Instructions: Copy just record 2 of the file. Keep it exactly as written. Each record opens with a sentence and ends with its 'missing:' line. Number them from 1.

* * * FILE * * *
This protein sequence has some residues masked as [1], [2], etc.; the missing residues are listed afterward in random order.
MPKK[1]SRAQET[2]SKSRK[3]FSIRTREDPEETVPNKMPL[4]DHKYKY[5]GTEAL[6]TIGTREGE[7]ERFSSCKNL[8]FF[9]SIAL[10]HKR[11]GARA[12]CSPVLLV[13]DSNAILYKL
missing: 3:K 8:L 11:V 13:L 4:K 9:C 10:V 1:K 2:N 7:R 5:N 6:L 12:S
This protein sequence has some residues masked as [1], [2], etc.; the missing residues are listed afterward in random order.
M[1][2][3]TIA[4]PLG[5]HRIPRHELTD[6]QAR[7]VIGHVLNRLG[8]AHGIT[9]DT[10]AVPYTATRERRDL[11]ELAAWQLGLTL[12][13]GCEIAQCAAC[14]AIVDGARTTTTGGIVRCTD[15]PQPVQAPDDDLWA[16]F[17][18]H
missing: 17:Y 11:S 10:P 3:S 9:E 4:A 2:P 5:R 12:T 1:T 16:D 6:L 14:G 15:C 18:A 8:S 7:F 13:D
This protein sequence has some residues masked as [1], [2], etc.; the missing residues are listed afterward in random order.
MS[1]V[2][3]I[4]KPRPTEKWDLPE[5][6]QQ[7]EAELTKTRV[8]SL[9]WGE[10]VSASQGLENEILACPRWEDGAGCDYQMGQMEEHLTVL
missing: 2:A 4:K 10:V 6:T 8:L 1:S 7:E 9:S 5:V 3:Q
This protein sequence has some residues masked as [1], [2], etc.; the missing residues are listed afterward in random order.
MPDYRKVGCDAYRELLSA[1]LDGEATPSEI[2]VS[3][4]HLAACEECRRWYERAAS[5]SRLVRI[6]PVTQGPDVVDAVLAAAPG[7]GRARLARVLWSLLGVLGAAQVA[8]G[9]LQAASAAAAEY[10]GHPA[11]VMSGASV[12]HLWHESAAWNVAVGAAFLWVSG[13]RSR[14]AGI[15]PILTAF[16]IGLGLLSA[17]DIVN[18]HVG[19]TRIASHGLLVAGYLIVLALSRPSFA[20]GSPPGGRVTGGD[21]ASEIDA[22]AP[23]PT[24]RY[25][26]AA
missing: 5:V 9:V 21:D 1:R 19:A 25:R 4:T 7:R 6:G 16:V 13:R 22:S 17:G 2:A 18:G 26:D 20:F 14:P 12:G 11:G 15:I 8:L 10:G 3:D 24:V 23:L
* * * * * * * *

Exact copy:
This protein sequence has some residues masked as [1], [2], etc.; the missing residues are listed afterward in random order.
M[1][2][3]TIA[4]PLG[5]HRIPRHELTD[6]QAR[7]VIGHVLNRLG[8]AHGIT[9]DT[10]AVPYTATRERRDL[11]ELAAWQLGLTL[12][13]GCEIAQCAAC[14]AIVDGARTTTTGGIVRCTD[15]PQPVQAPDDDLWA[16]F[17][18]H
missing: 17:Y 11:S 10:P 3:S 9:E 4:A 2:P 5:R 12:T 1:T 16:D 6:L 14:G 15:C 18:A 8:S 7:F 13:D